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The Internet of Things gets real

Bob Violino | June 3, 2014
Practical applications are emerging for connected devices in key industries.

And of course ensuring IoT data security is a big challenge for the industry. Despite these issues, there are IoT initiatives under way today. Here are a few examples from different industries.

Water Management

HydroPoint Data Systems, a water management company in Petaluma, Calif., is leveraging real-time, two-way wireless communications via AT&T's machine-to-machine network; big data analytics and the cloud to offer customers an automated system that eliminates water waste while monitoring and protecting against damages caused by leaks and runoff.

The system, called WeatherTRAK, has more than 25,000 subscribers who in 2013 saved more than 20 billion gallons of water, 77 million kilowatt hours of electricity and about $143 million in expenses, according to Chris Spain, CEO and president of HydroPoint.

WeatherTRAK is a smart irrigation controller that replaces existing timers with an Internet-enabled controller that can comprehend data inputs delivered from the Internet — such as weather data — and provide proactive management to water supply maintainers via a Website and mobile application.

HydroPoint's platform connects a site's irrigation system and sprinklers, master valves, flow sensors, historical water bills, water budgets and site-specific weather data into an integrated management framework, Spain says.

"In the field, we utilize machine-to-machine communications, data over power lines and wireless communications back to the cloud," Spain says. The company, "really couldn't deliver our service without IoT in any cost effective fashion," Spain says. "Water management systems, by their very nature, can change from one moment to the next so having real-time monitoring is essential."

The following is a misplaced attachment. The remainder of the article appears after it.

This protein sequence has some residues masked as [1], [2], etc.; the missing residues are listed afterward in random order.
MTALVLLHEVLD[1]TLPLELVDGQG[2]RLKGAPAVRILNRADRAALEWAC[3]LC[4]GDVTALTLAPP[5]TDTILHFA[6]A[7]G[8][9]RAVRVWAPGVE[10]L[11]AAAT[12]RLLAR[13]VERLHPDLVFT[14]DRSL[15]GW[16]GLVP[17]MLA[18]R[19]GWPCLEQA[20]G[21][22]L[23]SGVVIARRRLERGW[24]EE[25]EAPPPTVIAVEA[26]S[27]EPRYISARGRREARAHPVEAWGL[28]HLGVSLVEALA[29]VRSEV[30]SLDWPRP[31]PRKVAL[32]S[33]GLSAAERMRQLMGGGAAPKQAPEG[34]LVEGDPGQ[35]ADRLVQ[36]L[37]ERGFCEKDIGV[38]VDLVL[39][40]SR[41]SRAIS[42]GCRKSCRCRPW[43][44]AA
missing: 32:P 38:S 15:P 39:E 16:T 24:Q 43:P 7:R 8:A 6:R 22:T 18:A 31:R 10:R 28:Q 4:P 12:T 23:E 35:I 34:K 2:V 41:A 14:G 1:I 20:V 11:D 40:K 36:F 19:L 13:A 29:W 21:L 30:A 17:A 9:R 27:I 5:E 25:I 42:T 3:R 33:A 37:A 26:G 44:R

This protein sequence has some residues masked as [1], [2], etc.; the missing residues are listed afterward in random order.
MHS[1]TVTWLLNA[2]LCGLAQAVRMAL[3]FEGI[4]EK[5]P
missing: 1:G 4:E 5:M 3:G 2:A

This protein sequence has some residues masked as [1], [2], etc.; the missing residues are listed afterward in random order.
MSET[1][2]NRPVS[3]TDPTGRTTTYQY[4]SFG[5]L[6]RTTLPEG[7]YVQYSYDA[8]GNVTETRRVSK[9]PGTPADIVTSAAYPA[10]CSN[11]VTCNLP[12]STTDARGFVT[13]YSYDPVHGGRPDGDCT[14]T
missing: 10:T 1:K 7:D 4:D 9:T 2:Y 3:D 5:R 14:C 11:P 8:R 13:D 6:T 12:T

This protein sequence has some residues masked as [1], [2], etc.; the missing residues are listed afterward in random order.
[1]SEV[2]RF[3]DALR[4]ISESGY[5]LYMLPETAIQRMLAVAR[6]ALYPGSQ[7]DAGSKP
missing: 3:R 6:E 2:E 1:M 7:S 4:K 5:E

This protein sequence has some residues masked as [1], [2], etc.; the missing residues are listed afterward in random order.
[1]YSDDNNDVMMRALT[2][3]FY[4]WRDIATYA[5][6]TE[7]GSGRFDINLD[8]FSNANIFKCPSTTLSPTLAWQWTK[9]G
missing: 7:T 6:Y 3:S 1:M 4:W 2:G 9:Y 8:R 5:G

Product Tracking

Pirelli, one of the world's largest tire manufacturers, is gaining insights about the performance of its products in near-real time directly from sensors embedded in the tires.

Using SAP's HANA data analytics platform, the Milan, Italy, company can manage the enormous amounts of data from its Cyber Tyre products. The tires contain sensors that collect data about tire conditions and performance that influence safety, control and vehicle dynamics.

The tire-mounted sensors enable fleet managers to remotely view tire pressure and temperature, as well as the mileage for each tire. With the HANA platform, the company can run reports on product performance and deliver timely and accurate sales and distribution information, which can lead to more efficient manufacturing and business processes.

According to SAP, Pirelli is building systems to enable the integration of vehicle position and operating data for purposes such as vehicle protection and control; information about traffic, road conditions and parking; remote vehicle behavior and diagnostics; management of logistics and of industrial vehicle fleets; and automated emergency calls.

Smart Lighting

Shorenstein Properties, a San Francisco-based real estate business, recently retrofitted parking lot light fixtures at its Santa Clara Towers office complex to LEDs, and at the same time integrated networking capabilities, creating a "Light Sensory Network" (LSN).

 

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